Tusla, the child and family agency, provides funding and co-ordination supports to 59 organisations that deliver a range of services to victims of domestic, sexual and gender-based violence throughout the country. In 2018, as part of the planning processes to develop services for victims of domestic violence, Tusla began the process of reviewing emergency domestic violence accommodation provision in the Dublin region. The findings of this review will inform decision-making on the funding. It will also inform Tusla’s project to review specialist domestic violence accommodation nationally, which will be completed by the end of 2019. Importantly, it will also inform the Estimates process for 2020. I am pleased to confirm that a new refuge is due to open in south Dublin by the end of the third quarter of 2019. This refuge will have five family units and accommodate five adults and up to 15 children.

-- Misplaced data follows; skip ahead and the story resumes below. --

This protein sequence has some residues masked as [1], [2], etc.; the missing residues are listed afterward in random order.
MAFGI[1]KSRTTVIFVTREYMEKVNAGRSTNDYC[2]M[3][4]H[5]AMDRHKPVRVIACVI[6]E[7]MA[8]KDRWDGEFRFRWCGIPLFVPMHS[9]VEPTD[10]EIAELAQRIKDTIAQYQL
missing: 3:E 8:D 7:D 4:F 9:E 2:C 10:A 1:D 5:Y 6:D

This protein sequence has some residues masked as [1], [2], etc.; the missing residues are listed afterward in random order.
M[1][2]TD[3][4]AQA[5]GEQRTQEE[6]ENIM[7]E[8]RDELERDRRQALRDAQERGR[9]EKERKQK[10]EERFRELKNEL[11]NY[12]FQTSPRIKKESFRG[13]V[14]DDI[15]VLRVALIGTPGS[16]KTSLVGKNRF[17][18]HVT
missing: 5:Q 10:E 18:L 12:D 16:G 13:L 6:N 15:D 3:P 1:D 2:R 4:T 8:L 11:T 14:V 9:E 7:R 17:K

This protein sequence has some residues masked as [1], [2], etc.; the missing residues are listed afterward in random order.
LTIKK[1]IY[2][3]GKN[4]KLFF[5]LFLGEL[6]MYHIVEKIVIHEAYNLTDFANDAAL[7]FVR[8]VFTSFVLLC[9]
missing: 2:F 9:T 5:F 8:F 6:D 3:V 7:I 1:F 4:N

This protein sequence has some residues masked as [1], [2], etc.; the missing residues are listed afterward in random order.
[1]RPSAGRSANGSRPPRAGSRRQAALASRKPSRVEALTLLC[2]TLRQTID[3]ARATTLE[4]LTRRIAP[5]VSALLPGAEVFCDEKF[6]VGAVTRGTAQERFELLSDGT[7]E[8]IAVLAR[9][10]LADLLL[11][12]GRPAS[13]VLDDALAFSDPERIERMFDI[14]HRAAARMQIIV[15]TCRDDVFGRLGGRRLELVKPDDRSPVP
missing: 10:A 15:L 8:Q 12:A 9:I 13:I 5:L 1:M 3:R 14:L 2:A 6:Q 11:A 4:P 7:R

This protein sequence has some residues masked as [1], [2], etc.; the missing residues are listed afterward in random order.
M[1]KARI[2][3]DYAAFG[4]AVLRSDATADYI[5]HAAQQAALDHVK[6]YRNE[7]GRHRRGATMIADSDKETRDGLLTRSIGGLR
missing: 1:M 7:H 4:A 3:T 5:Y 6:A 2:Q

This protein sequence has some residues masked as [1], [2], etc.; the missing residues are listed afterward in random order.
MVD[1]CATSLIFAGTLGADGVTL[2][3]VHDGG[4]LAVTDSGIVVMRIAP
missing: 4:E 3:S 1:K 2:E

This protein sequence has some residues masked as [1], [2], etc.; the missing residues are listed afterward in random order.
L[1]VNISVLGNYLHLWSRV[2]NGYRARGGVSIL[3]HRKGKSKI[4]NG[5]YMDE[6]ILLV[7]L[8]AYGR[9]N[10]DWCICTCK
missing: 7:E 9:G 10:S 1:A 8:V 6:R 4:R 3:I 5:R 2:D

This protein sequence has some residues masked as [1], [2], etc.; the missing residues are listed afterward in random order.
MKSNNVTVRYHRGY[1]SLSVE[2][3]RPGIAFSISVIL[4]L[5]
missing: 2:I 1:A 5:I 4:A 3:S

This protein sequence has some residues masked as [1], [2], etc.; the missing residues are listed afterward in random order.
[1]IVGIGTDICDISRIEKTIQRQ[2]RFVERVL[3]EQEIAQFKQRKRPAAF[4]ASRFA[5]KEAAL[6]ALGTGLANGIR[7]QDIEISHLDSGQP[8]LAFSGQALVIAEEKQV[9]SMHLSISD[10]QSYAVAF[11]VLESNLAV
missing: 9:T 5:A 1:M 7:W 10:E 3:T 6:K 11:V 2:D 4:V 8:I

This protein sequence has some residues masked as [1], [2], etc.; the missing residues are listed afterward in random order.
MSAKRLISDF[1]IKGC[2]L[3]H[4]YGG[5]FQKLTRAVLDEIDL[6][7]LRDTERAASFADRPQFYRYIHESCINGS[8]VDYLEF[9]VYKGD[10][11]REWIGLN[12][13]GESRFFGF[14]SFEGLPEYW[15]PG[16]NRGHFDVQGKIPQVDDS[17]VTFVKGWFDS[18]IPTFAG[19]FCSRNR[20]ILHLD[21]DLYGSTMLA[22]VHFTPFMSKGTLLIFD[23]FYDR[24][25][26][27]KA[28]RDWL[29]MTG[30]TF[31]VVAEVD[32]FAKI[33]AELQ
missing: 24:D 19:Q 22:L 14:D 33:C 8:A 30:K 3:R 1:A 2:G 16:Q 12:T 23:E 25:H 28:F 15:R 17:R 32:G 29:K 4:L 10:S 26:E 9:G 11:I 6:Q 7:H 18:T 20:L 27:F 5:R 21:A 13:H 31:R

We need to improve geographic access. It is already difficult for women and children to leave the family home, but this becomes even more challenging when there is no safe place to go which is within a reasonable distance. This is also a key obligation to be met under the Council of Europe Convention on preventing and Combating Violence against Women and Domestic Violence, the Istanbul Convention, which Ireland ratified on 8 March of this year.
Currently there are challenges for Tusla in ensuring that we have the right number of refuge places in the right place for those who need them. Tusla will continue to work with service providers to plan for additional refuge developments where they are needed. Currently, 22 of the 59 organisations funded by Tusla provide emergency refuge and emergency non-refuge accommodation to victims of domestic violence and their children, with a total of 155 family units of emergency accommodation.
We are all aware of the detrimental effects that domestic violence has on victims and their children. This is why I have prioritised the development of these services.